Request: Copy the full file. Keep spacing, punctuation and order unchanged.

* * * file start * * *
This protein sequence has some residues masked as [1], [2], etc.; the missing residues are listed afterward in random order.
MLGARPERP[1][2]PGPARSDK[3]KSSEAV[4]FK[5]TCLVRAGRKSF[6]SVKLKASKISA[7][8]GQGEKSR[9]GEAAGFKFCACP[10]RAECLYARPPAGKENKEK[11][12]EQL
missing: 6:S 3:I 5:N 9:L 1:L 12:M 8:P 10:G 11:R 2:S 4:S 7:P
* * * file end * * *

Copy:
This protein sequence has some residues masked as [1], [2], etc.; the missing residues are listed afterward in random order.
MLGARPERP[1][2]PGPARSDK[3]KSSEAV[4]FK[5]TCLVRAGRKSF[6]SVKLKASKISA[7][8]GQGEKSR[9]GEAAGFKFCACP[10]RAECLYARPPAGKENKEK[11][12]EQL
missing: 6:S 3:I 5:N 9:L 1:L 12:M 8:P 10:G 11:R 2:S 4:S 7:P